Deformable Style Transfer
Sunnie S. Y. Kim, Nicholas Kolkin, Jason Salavon, Gregory Shakhnarovich

Geometry and shape are fundamental aspects of visual style. Existing style transfer methods focus on texture-like components of style, ignoring geometry. We propose deformable style transfer (DST), an optimization-based approach that integrates texture and geometry style transfer. Our method is the first to allow geometry-aware stylization not restricted to any domain and not requiring training sets of matching style/content pairs. We demonstrate our method on a diverse set of content and style images including portraits, animals, objects, scenes, and paintings.

March 23, 2020
Elle: Inferring Isolation Anomalies from Experimental Observations
Kyle Kingsbury, Peter Alvaro

Users who care about their data store it in databases, which (at least in principle) guarantee some form of transactional isolation. However, experience shows [Kleppmann 2019, Kingsbury and Patella 2019a] that many databases do not provide the isolation guarantees they claim. With the recent proliferation of new distributed databases, demand has grown for checkers that can, by generating client workloads and injecting faults, produce anomalies that witness a violation of a stated guarantee. An ideal checker would be sound (no false positives), efficient (polynomial in history length and concurrency), effective (finding violations in real databases), general (analyzing many patterns of transactions), and informative (justifying the presence of an anomaly with understandable counterexamples). Sadly, we are aware of no checkers that satisfy these goals. We present Elle: a novel checker which infers an Adya-style dependency graph between client-observed transactions. It does so by carefully selecting database objects and operations when generating histories, so as to ensure that the results of database reads reveal information about their version history. Elle can detect every anomaly in Adya et al's formalism [Adya et al. 2000] (except for predicates), discriminate between them, and provide concise explanations of each. This paper makes the following contributions: we present Elle, demonstrate its soundness, measure its efficiency against the current state of the art, and give evidence of its effectiveness via a case study of four real databases.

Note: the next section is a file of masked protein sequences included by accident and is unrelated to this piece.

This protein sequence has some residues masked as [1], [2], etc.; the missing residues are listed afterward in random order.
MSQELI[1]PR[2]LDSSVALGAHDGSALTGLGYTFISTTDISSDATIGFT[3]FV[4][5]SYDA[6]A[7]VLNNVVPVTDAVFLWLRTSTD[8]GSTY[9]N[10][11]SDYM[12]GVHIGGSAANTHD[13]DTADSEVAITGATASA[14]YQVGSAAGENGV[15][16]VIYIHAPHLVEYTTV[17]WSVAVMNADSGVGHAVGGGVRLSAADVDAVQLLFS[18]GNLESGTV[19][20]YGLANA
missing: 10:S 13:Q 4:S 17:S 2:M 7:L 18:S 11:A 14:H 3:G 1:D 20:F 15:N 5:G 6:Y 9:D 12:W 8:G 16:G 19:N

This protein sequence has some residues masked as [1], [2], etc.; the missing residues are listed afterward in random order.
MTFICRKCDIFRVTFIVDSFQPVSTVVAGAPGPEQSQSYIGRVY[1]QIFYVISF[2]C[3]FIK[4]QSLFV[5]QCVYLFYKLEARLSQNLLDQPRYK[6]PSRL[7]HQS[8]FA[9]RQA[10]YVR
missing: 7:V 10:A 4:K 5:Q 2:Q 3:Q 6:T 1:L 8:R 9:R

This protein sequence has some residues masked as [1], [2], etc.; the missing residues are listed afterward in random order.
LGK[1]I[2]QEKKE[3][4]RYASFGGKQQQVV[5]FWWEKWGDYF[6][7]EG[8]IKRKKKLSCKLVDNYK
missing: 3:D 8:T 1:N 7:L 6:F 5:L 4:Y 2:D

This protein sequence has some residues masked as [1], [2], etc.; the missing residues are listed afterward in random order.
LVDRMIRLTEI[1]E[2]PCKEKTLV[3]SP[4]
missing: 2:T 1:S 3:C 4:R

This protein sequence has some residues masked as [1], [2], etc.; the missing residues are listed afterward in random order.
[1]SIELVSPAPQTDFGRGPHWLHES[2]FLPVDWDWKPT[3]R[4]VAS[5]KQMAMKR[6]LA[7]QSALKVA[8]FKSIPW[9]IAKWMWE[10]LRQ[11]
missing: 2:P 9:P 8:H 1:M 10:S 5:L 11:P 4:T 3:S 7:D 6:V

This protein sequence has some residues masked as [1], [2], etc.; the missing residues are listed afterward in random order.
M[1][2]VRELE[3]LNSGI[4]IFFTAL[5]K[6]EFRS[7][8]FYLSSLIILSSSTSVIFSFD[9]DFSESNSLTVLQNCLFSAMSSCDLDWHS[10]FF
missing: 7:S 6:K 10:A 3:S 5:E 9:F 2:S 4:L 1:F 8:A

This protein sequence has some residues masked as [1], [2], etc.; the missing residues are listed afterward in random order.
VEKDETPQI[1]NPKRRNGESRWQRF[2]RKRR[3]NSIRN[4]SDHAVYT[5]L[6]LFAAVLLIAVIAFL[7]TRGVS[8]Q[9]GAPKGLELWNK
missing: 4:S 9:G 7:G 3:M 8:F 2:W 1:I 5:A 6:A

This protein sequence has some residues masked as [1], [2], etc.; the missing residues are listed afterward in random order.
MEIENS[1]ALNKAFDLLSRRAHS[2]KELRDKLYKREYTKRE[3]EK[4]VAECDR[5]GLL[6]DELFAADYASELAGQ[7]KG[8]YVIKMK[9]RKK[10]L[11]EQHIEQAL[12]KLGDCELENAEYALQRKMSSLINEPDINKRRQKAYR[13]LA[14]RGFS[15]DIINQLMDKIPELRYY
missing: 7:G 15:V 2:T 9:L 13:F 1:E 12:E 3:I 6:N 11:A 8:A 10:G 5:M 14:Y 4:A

Meta Pseudo Labels
Hieu Pham, Qizhe Xie, Zihang Dai, Quoc V. Le

Many training algorithms of a deep neural network can be interpreted as minimizing the cross entropy loss between the prediction made by the network and a target distribution. In supervised learning, this target distribution is typically the ground-truth one-hot vector. In semi-supervised learning, this target distribution is typically generated by a pre-trained teacher model to train the main network. In this work, instead of using such predefined target distributions, we show that learning to adjust the target distribution based on the learning state of the main network can lead to better performances. In particular, we propose an efficient meta-learning algorithm, which encourages the teacher to adjust the target distributions of training examples in the manner that improves the learning of the main network. The teacher is updated by policy gradients computed by evaluating the main network on a held-out validation set. Our experiments demonstrate substantial improvements over strong baselines and establish state-ofthe-art performance on CIFAR-10, SVHN, and ImageNet. For instance, with ResNets on small datasets, we achieve 96.1% on CIFAR-10 with 4,000 labeled examples and 73.9% top-1 on ImageNet with 10% examples. Meanwhile, with EfficientNet on full datasets plus extra unlabeled data, we attain 98.6% accuracy on CIFAR-10 and 86.9% top-1 accuracy on ImageNet.

Neural Contours: Learning to Draw Lines from 3D Shapes
Difan Liu, Mohamed Nabail, Aaron Hertzmann, Evangelos Kalogerakis